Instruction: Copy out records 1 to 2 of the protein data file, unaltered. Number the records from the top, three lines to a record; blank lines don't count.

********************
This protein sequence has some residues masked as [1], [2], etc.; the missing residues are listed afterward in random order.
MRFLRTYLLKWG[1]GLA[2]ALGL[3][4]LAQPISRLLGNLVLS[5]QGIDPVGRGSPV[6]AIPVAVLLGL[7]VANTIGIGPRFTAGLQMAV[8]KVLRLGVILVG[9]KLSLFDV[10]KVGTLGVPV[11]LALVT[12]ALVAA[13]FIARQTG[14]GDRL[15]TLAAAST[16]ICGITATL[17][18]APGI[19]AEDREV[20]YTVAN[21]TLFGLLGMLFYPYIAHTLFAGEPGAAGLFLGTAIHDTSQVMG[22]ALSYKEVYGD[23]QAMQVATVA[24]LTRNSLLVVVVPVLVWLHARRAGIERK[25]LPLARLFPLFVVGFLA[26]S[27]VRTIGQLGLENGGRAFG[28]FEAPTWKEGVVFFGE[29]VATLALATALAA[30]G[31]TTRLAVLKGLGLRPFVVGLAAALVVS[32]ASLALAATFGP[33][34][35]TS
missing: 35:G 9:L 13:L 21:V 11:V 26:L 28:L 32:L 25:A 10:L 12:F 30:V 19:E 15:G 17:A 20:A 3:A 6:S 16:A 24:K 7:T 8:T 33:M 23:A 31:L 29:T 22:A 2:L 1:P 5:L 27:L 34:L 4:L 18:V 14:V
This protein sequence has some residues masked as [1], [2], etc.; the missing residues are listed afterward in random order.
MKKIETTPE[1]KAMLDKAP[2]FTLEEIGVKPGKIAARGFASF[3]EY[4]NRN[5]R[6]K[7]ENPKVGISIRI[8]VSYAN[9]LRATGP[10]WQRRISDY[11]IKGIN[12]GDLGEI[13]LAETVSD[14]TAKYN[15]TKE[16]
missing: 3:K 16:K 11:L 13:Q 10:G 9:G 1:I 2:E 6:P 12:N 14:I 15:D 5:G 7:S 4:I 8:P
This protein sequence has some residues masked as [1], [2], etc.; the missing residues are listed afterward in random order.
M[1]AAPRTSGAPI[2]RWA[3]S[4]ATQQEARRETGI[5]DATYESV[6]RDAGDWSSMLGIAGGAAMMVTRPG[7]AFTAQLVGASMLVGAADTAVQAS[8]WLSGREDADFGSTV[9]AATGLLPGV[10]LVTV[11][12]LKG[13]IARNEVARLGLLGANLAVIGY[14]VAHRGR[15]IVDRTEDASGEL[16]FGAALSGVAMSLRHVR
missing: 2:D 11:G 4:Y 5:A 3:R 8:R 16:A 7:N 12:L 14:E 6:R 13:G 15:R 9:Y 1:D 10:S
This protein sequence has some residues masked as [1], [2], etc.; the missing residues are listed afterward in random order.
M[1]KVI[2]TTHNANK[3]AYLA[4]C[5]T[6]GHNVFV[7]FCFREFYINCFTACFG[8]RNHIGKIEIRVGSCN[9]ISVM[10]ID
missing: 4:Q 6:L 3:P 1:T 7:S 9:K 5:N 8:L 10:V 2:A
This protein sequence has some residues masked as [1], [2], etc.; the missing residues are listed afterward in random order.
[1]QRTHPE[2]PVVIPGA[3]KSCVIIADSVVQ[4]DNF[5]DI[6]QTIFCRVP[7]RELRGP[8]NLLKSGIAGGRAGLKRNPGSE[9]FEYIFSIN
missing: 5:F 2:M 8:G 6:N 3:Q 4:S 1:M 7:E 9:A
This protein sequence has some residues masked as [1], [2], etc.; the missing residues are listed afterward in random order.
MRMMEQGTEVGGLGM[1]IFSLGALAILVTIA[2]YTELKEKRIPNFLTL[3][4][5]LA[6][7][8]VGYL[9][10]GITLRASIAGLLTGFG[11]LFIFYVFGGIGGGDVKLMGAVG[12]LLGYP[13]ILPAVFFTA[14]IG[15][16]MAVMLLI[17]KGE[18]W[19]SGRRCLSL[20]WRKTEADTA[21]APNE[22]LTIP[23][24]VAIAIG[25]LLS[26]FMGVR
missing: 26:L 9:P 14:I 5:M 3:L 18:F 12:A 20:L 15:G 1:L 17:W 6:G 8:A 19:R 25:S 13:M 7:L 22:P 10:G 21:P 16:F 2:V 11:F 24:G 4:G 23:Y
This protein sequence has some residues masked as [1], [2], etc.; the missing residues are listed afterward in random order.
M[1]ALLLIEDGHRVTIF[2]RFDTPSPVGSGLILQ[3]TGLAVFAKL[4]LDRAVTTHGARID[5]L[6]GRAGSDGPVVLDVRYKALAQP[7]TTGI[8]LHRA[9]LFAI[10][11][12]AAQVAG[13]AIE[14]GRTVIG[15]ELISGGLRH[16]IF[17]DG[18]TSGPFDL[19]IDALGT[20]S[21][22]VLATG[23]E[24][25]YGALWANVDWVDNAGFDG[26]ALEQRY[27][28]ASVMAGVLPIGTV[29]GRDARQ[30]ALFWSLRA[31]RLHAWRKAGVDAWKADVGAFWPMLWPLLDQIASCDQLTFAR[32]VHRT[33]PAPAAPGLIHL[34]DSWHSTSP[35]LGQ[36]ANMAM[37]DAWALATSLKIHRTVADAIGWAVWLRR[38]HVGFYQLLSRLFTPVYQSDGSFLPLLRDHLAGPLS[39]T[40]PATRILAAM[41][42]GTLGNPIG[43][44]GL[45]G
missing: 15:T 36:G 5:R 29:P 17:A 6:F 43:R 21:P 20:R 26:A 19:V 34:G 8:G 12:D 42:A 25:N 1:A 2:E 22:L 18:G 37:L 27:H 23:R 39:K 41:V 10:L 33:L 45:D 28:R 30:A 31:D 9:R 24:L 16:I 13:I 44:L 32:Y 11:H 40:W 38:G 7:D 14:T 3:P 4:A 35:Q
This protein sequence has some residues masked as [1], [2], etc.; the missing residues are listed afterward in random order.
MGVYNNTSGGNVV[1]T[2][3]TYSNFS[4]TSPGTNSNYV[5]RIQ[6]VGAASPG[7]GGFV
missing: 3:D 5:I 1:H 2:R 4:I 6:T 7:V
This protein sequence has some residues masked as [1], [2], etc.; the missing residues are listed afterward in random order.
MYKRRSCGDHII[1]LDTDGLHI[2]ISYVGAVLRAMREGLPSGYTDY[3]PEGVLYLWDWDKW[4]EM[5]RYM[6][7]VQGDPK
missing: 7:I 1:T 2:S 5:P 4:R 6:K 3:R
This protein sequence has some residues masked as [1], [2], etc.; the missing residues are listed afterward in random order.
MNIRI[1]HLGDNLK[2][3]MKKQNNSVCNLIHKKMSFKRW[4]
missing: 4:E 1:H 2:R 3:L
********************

This protein sequence has some residues masked as [1], [2], etc.; the missing residues are listed afterward in random order.
MRFLRTYLLKWG[1]GLA[2]ALGL[3][4]LAQPISRLLGNLVLS[5]QGIDPVGRGSPV[6]AIPVAVLLGL[7]VANTIGIGPRFTAGLQMAV[8]KVLRLGVILVG[9]KLSLFDV[10]KVGTLGVPV[11]LALVT[12]ALVAA[13]FIARQTG[14]GDRL[15]TLAAAST[16]ICGITATL[17][18]APGI[19]AEDREV[20]YTVAN[21]TLFGLLGMLFYPYIAHTLFAGEPGAAGLFLGTAIHDTSQVMG[22]ALSYKEVYGD[23]QAMQVATVA[24]LTRNSLLVVVVPVLVWLHARRAGIERK[25]LPLARLFPLFVVGFLA[26]S[27]VRTIGQLGLENGGRAFG[28]FEAPTWKEGVVFFGE[29]VATLALATALAA[30]G[31]TTRLAVLKGLGLRPFVVGLAAALVVS[32]ASLALAATFGP[33][34][35]TS
missing: 35:G 9:L 13:L 21:V 11:V 26:L 28:L 32:L 25:A 10:L 12:F 30:V 19:E 15:G 17:A 20:A 3:A 6:S 16:A 24:K 7:T 8:T 33:M 23:A 31:L 29:T 22:A 2:L 1:P 5:L 27:L 34:L 4:L 18:V 14:V
This protein sequence has some residues masked as [1], [2], etc.; the missing residues are listed afterward in random order.
MKKIETTPE[1]KAMLDKAP[2]FTLEEIGVKPGKIAARGFASF[3]EY[4]NRN[5]R[6]K[7]ENPKVGISIRI[8]VSYAN[9]LRATGP[10]WQRRISDY[11]IKGIN[12]GDLGEI[13]LAETVSD[14]TAKYN[15]TKE[16]
missing: 3:K 16:K 11:L 13:Q 10:G 9:G 1:I 2:E 6:P 12:N 14:I 15:D 5:G 7:S 4:I 8:P